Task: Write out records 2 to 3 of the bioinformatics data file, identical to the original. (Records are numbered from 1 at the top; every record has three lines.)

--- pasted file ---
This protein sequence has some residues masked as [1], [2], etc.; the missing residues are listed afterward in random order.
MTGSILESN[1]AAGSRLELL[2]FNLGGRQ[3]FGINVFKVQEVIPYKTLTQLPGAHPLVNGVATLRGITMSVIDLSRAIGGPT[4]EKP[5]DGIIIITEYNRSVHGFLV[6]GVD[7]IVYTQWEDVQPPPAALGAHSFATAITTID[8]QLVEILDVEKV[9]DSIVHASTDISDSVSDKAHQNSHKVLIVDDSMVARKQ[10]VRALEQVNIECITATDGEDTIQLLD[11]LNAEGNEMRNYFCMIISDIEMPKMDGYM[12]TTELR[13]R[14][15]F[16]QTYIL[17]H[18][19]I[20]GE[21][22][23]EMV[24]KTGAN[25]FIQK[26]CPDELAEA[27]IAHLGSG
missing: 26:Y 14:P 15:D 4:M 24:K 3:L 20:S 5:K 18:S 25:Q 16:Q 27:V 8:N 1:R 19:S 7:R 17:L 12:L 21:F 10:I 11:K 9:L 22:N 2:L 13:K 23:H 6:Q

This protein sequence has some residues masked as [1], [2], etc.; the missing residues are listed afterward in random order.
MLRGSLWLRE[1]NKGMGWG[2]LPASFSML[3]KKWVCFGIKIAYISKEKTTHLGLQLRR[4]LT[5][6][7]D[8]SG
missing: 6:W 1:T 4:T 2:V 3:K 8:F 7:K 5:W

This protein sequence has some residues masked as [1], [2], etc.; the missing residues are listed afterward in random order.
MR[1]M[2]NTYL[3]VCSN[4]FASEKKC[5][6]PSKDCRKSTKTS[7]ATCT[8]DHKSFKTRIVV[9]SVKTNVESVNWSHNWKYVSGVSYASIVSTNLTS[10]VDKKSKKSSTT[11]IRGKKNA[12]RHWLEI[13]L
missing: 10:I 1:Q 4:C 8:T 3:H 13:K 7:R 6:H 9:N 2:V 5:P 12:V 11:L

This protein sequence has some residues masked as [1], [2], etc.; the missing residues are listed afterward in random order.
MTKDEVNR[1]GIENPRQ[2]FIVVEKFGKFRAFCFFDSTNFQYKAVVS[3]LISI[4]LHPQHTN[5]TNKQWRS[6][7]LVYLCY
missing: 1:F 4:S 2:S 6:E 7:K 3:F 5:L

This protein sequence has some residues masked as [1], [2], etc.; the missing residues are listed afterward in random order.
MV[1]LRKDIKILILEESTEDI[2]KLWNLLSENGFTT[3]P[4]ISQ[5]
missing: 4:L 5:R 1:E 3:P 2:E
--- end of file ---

This protein sequence has some residues masked as [1], [2], etc.; the missing residues are listed afterward in random order.
MLRGSLWLRE[1]NKGMGWG[2]LPASFSML[3]KKWVCFGIKIAYISKEKTTHLGLQLRR[4]LT[5][6][7]D[8]SG
missing: 6:W 1:T 4:T 2:V 3:K 8:F 7:K 5:W

This protein sequence has some residues masked as [1], [2], etc.; the missing residues are listed afterward in random order.
MR[1]M[2]NTYL[3]VCSN[4]FASEKKC[5][6]PSKDCRKSTKTS[7]ATCT[8]DHKSFKTRIVV[9]SVKTNVESVNWSHNWKYVSGVSYASIVSTNLTS[10]VDKKSKKSSTT[11]IRGKKNA[12]RHWLEI[13]L
missing: 10:I 1:Q 4:C 8:T 3:H 13:K 7:R 6:H 9:N 2:V 5:P 12:V 11:L